It doesn't make sense for the extra consumption tax (collected from young and old alike) to go towards further elderly health care.

Schopenhauer,

I tend to agree. People go to the doctor for the smallest of ailments, but if they knew the total cost of the service they were receiving and considered if it were really worth it, I think medical costs could easily be knocked down 5 or 10%. That and making those who can afford it pay a fairer share.

1 ( +2 / -1 )

LaWren Jan. 14, 2015 - 08:59AM JST

If people haven't saved for their old age, that is their look out, why should my working family support people who have been irresponsible?

Sounds like you are one of the lucky ones here in Japan who has a full-time job with paid holidays and are enrolled in the Social Insurance System (社会保険, Shakai Hoken), including health insurance, employee pension, unemployment insurance, and workers' accident compensation insurance.

How unfortunate for those selfish idiots who weren't, for whatever reason, able to land a full-time job. I guess you will argue that it was their choice and they could have gotten one had they scored higher in their university entrance exams or were born with a silver spoon in their mouths!

0 ( +5 / -5 )

How cold some people are!! Very mean-spirited to think health care is a privilege!!

Time to stop playing God. Luckily those posters are not in the position to decide who lives and dies, who gets to see a doctor and who doesn't. Facists!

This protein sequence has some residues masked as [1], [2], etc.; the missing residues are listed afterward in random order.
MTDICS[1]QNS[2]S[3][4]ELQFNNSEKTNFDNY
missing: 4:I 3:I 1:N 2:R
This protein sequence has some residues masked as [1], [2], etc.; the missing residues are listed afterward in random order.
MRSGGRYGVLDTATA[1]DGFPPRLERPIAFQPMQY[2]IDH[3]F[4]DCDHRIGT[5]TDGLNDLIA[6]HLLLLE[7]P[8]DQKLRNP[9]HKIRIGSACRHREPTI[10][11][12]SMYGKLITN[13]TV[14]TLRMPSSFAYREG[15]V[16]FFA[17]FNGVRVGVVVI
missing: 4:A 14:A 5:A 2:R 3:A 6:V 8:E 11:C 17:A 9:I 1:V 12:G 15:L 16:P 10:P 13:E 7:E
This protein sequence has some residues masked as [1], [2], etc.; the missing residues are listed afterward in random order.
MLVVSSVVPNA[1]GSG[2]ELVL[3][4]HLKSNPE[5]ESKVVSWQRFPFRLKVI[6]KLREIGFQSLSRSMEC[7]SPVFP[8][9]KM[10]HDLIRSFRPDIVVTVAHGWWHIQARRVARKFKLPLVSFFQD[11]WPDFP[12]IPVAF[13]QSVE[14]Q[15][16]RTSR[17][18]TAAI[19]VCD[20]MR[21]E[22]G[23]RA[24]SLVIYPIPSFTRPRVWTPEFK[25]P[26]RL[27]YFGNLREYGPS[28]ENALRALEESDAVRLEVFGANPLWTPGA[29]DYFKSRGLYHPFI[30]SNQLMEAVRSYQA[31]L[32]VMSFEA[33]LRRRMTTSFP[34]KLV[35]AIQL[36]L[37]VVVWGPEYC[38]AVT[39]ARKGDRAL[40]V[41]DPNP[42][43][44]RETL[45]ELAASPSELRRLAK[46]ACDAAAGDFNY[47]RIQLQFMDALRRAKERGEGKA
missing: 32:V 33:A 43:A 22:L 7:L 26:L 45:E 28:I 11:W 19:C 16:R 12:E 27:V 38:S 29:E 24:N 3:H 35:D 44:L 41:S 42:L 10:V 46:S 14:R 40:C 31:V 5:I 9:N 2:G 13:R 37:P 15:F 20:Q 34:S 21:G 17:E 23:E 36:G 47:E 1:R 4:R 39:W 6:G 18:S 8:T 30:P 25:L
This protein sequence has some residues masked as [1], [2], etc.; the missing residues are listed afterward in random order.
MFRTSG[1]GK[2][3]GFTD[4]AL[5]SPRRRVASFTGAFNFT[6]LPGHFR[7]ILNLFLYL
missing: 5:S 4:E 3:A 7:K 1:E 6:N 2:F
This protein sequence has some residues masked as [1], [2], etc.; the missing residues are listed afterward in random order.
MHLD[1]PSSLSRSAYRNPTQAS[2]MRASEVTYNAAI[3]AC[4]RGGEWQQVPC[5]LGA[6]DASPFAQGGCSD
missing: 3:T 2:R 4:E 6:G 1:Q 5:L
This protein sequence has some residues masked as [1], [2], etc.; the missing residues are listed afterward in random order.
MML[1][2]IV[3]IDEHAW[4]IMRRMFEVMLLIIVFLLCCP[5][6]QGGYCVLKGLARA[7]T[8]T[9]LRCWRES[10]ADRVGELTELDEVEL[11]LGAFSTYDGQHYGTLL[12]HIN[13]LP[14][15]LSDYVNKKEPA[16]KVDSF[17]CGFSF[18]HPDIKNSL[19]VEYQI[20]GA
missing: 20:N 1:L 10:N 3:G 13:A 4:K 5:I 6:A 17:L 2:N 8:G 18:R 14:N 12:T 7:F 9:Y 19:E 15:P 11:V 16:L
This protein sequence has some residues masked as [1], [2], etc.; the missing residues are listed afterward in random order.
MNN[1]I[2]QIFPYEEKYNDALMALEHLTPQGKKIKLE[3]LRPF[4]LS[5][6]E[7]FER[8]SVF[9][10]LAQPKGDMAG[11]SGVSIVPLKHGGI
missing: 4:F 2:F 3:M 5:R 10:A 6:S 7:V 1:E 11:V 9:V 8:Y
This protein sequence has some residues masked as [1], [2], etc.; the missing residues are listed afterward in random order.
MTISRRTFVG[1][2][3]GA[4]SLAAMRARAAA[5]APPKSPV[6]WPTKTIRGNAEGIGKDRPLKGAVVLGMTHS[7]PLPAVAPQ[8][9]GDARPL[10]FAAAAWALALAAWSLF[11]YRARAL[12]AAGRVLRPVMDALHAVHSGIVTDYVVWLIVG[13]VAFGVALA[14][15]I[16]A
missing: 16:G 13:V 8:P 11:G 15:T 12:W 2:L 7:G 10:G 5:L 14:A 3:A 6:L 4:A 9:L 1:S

It's your own miseducation that would you lead you to believe that the brains of any society can live without it's other organs. You believe that another person's life or algorithm will have no effect on how you live.

There are changes that need to be made in healthcare but it's definitely something everyone should have a right to.

4 ( +6 / -2 )

Schopenhauer raises an important point.

The cost to the hospital of charging the patient and processing the paperwork far exceeds the income from the actual charges.

And think of the economic cost of working patients having to hang around after treatment to pay these fees.

It's self-serving and (as too often) not self-funding - bureaucratic onanism par excellence.

2 ( +2 / -0 )

Good points by Cleo, but we need to know what "healthcare" means. If it means building hospitals and social welfare centers that have no funds to run in the black, then it's just camouflaged public works spending in an already over-infrastructured country.

2 ( +2 / -0 )

Well, so much for using the tax to reduce the public debt.

0 ( +2 / -2 )

Um, what about increasing maternity support, it is way too expensive in this country.

0 ( +1 / -1 )

it is a little bit of sales tax but it helps a lot. not a bad deal for Japanese folks.

0 ( +1 / -1 )

Hey Mr Perfect, I worked very hard for everything I have and I dont have much. No silver spoon here, yes I have a degree, and I worked and paid for that too. Japan's rich pensioners do not need to take any more tax money from my family. No paid holidays here, and unpaid overtime is the norm for our family. We work very hard, for a very poor quality of life in Japan, and the tax increases caused a real dent in our day to day finances.

0 ( +4 / -4 )

Really, I have problem to follow this Prime Minister who is spending more time to amend constitution and register secrecy topics one after one in a few months than execute what he has been mandated for.